Stone Temple Pilots & Bush Own The Show on The Revolution 3 Tour
The concept of the tour was rooted in the theory of creating a true ‘tri-headline’ experience that gave each band the respect they deserved with nearly identical time on the stage. During this time the three bands that can only be described as rock royalty in their own rights would have the freedom to use the stage as they saw fit with as many songs as they could cram into their time. This meant the talking would be kept to a minimum but all of them addressed the sprawling crowd on what turned out to be a beautiful evening in downtown Toronto on the water front.
Among the three Stone Temple Pilots took the stage first as their stoic logo decorated the massive LED screen that spanned the length of the stage as brothers Dean and Robert Deleo took the stage welcomed by thunderous applause. The band’s return to form in the studio and on the touring circuit has been one of the most enjoyable stories in rock music over the past year as new singer Jeff Gutt has received stunning reviews from day one, including one from Sight of Sound when the band’s Spring headline tour came to the Sherman Theater.
Gutt’s reflective sunglasses may have hidden his eyes but the reflection shared what he was looking at as a close look revealed the massive crowd that had gathered early to see Stone Temple Pilots make good on the promise that they were back in action.
Dean Deleo danced across the stage with a smile as he ripped a guitar portion of “Wicked Garden” into the lens of one of the videographers in the pit as the band kicked off the set in a revved up fashion that was only fitting of a tour of this variety. Across just twelve songs Stone Temple Pilots gave the massive Toronto crowd a great sample of their diverse discography – though one could argue a lot of the band’s deep cuts are just as good as their massive hits. Gutt’s vocal shined brightest on the band’s new single “Meadow” but that doesn’t mean he wasn’t flawless across them all, the new single just really showcased the massive talent the band was able to find with his addition.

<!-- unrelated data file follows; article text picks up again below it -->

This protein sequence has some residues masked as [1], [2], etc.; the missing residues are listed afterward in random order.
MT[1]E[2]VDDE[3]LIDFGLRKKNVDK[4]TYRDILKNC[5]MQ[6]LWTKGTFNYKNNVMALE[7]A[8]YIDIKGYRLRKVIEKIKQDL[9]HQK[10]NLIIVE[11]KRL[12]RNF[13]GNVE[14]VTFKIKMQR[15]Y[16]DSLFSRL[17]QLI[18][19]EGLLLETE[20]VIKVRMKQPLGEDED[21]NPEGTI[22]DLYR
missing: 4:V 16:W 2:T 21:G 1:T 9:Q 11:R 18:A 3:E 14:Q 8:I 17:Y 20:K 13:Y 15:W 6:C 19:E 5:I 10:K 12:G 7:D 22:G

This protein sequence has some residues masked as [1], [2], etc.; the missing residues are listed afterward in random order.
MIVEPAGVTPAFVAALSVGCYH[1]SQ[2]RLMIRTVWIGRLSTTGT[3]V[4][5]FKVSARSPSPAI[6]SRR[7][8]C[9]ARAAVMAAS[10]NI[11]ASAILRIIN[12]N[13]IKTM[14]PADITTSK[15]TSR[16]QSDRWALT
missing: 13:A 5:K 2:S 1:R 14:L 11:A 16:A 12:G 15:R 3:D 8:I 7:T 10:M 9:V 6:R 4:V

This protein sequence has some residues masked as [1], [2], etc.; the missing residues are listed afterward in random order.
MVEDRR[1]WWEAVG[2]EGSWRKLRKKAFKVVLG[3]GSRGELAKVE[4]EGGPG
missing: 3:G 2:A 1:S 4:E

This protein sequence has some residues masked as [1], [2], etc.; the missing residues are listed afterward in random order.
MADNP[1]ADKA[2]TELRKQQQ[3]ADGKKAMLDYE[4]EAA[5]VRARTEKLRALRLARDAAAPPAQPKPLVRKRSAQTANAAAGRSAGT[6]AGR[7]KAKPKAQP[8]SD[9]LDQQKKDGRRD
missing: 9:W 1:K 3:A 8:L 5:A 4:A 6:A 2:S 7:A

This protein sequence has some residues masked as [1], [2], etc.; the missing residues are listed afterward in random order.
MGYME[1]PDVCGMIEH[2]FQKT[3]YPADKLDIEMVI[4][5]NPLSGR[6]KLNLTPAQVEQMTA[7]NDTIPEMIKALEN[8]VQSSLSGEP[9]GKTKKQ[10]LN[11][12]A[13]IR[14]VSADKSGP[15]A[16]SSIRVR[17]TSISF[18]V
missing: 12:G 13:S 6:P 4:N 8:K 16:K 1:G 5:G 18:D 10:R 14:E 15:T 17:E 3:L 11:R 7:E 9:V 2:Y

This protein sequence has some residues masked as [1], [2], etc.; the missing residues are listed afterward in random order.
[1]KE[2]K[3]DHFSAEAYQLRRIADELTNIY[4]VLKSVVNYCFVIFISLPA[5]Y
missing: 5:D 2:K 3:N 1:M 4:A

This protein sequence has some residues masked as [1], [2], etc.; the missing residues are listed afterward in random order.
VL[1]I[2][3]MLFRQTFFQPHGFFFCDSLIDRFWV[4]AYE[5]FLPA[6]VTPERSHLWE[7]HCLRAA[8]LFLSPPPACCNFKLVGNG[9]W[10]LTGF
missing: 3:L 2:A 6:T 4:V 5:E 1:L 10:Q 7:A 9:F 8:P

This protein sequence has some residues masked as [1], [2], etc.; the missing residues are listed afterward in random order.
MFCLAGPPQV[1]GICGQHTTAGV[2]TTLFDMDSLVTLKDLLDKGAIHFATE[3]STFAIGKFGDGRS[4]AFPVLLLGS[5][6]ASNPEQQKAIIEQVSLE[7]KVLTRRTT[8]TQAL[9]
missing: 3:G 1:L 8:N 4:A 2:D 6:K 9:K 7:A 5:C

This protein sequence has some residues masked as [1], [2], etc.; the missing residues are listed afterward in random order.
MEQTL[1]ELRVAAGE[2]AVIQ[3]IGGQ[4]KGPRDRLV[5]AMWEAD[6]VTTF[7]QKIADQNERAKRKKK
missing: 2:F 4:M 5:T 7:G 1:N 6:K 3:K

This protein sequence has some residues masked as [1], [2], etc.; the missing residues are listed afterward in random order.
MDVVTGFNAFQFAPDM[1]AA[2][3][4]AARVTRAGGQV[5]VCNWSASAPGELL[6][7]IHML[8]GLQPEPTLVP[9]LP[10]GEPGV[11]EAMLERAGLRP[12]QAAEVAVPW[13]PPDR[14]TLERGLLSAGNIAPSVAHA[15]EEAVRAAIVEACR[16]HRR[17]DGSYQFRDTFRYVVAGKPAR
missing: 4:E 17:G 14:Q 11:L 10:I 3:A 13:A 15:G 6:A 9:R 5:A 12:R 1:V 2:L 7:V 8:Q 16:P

As the four of them embraced in the center of the stage after concluded the set with “Sex Type Thing” it seemed as if this was the band Stone Temple Pilots was always meant to be. The Deleo Brothers belong on stage with this band and Gutt has already earned his place with his dominant performances – hopefully a decade from now this group will have a few more albums together under their belt with countless packed shows like the evening in Toronto on this tour. Stone Temple Pilots set a high bar to hurdle and Bush took the Budweiser Stage within thirty minutes of their performance to just as massive of a Canadian welcome.
Though their set was the same length as Stone Temple Pilots it would end up being a few songs shorter as Gavin Rossdale and Bush blasted through a few of their greatest hits before they took the time to showcase the newer direction that the band has gone in. Rossdale’s raspy vocals were always critical to the band’s lasting success and they sounded best early in the set on a performance of “The Sound of Winter” that got the crowd off their feet in seconds.
It has been said times over but it is certainly worth noting again that at fifty two years of age Rossdale continues to outshine performers half his age and young when he is on stage. Whether he was behind his microphone stand, sliding across the stage on his knees for a guitar solo or even running around with just a wireless microphone in his hand Rossdale commanded the show all set long.
The set closed with a powerful “Comedown” that may have been the most energized performance a band could possibly deliver with an encore – this of course only being slightly overshadowed by the surprise cover of The Beatles’ “Come Together” only a few songs earlier. Across ten songs Rossdale and company had truly given Toronto their all that evening and just as Stone Temple Pilots before them they gathered at the center of the stage smiling as he they all night to thank the amazing crowd.
Multiple decades in and it seems as if Bush and Stone Temple Pilots have only just started to hit the formative years of their careers- both have had their ups and downs but the consistency of live performances has helped keep them at the forefront of the genre. It would be safe to bet that this won’t be the last time you see these two artists on the road together and hopefully we won’t have to wait another decade or more for it to happen.